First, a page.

Design of a Process Control System for the Microwave Joining of Ceramics

This research was funded by the National Science Foundation under grant number DDM-9115417 from April 1992 to September 1995. The Principal Investigators were Dr. Murray Black and Dr. Guy Beale of the Electrical and Computer Engineering Department. Significant contributions to the research were provided by Research Associate Professor Dr. Yong Lai Tian; Graduate Research Assistants Francisco Arteaga-Bravo and Mengli Li; and by our industrial collaborators, Dr. Richard Silberglitt and Dr. Iftikhar Ahmad.

The purpose of this research was to develop an automatic control system to prevent thermal runaway from occurring when low-loss ceramics, such as alumina or mullite, are heated by microwave energy. The result was a computer-based control system which uses measurements of temperature and reflected microwave power to control the value of the applied microwave power, the position of a mechanical plunger, and the size of an inductive iris. The iris and plunger were adjusted to minimize the amount of reflected power, and the applied power level was controlled to regulate the temperature of the specimen at the correct value.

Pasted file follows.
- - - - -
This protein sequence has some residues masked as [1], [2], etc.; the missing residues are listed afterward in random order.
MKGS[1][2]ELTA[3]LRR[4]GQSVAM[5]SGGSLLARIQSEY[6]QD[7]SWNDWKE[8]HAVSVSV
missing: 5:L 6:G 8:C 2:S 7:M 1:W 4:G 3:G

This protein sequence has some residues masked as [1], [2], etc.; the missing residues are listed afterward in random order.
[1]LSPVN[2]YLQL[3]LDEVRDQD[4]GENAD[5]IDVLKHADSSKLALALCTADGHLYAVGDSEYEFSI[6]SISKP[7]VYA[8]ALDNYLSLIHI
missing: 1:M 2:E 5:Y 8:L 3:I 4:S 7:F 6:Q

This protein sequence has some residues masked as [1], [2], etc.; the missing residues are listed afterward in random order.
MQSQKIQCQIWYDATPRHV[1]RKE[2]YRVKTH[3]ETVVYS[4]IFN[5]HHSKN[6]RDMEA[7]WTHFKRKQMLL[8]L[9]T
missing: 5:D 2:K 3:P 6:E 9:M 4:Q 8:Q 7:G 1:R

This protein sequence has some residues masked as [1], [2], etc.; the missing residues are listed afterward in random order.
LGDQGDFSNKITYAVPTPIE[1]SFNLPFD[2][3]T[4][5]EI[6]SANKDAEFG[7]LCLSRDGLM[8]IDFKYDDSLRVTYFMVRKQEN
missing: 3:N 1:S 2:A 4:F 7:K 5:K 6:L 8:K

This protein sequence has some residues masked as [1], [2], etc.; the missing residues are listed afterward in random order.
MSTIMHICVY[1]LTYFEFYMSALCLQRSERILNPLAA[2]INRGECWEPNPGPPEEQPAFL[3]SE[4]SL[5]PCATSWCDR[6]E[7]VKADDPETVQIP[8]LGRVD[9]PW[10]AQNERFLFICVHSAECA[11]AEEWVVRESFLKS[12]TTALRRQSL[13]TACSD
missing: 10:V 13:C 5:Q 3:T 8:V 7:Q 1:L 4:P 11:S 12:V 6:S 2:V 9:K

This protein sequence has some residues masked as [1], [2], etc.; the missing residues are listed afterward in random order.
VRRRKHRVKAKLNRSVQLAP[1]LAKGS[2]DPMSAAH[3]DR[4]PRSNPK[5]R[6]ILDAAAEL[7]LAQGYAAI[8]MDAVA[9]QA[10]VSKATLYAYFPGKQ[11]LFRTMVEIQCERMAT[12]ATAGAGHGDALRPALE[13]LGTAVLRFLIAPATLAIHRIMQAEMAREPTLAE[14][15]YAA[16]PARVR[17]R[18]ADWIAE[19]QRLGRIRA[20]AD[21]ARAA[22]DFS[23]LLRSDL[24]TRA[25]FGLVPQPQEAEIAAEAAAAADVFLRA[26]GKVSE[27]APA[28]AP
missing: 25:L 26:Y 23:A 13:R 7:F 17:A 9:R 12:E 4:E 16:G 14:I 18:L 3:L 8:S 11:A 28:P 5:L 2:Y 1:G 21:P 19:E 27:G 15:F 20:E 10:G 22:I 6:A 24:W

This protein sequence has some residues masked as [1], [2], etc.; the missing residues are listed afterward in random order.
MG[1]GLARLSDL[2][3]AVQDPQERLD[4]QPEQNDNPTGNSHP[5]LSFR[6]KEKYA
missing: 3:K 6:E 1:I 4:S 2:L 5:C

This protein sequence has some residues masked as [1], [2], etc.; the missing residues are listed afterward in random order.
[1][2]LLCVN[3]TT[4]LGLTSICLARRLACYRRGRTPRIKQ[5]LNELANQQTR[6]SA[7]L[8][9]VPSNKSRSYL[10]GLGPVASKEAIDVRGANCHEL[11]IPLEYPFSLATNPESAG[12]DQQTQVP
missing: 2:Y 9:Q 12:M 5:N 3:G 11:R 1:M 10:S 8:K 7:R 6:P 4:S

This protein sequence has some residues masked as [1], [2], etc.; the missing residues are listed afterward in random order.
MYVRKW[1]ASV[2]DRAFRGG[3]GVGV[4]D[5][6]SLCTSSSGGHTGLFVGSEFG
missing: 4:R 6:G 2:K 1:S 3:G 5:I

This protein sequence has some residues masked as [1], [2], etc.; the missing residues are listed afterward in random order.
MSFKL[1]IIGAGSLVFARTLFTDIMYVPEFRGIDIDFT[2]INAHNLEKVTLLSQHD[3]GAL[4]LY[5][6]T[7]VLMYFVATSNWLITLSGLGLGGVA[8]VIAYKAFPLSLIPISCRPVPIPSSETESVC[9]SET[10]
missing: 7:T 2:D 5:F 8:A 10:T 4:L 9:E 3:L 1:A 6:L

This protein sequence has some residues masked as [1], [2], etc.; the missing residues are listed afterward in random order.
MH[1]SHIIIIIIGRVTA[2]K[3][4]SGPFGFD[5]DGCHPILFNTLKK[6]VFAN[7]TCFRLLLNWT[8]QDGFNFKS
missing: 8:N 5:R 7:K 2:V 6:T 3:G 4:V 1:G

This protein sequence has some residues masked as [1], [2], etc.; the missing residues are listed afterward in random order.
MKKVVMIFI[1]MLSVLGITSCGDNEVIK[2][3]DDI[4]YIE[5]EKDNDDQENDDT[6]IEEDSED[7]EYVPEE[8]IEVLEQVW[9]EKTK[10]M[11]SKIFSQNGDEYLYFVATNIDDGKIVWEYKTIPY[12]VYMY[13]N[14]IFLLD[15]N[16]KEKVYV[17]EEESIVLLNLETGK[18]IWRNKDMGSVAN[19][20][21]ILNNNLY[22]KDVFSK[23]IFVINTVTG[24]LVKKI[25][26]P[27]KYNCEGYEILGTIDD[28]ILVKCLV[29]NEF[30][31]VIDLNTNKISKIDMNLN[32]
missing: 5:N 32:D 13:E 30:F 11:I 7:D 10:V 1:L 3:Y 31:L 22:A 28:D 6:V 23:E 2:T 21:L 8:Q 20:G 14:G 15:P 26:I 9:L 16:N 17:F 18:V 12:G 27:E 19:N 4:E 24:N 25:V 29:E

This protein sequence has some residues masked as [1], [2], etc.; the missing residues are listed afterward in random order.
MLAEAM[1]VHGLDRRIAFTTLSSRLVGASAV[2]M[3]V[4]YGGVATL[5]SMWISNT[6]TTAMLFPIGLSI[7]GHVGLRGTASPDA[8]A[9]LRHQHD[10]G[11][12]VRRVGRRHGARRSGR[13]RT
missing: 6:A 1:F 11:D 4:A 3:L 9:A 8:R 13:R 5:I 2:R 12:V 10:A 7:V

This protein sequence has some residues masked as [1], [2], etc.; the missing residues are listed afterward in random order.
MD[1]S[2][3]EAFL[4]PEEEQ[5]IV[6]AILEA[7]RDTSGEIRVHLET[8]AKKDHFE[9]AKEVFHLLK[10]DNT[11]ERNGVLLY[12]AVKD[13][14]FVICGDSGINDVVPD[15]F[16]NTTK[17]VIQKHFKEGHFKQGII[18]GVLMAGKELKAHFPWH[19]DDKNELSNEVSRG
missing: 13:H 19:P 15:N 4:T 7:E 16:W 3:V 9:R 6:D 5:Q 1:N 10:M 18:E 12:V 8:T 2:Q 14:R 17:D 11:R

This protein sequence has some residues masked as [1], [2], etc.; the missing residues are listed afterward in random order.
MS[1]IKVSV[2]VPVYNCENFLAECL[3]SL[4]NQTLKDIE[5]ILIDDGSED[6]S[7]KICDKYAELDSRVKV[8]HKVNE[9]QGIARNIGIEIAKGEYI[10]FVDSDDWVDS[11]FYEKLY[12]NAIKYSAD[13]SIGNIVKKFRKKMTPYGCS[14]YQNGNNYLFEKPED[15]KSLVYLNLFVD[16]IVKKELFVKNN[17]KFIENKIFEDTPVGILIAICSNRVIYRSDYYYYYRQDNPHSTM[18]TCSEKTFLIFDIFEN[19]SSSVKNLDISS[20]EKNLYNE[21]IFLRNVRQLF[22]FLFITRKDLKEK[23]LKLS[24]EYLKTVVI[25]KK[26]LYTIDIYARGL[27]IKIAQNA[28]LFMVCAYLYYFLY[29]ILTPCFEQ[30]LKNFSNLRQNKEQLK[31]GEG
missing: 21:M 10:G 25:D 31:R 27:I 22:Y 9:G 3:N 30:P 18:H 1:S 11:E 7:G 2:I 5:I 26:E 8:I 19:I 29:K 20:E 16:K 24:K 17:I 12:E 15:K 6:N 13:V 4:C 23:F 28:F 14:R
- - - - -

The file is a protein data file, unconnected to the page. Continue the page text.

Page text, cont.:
The design of the temperature control system was based on an analytic model of the heating process. The movements of the plunger and iris are controlled by a search process based on expert knowledge. Actual heating experiments with silicon carbide rods and with mullite tubes have verified the ability of the control system to prevent thermal runaway and the robustness of the control system to wide variation in material properties.

Figures with brief descriptions of specific results of this research.

Publications related to this research.

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Latest revision on Tuesday, May 7, 2013 2:46 PM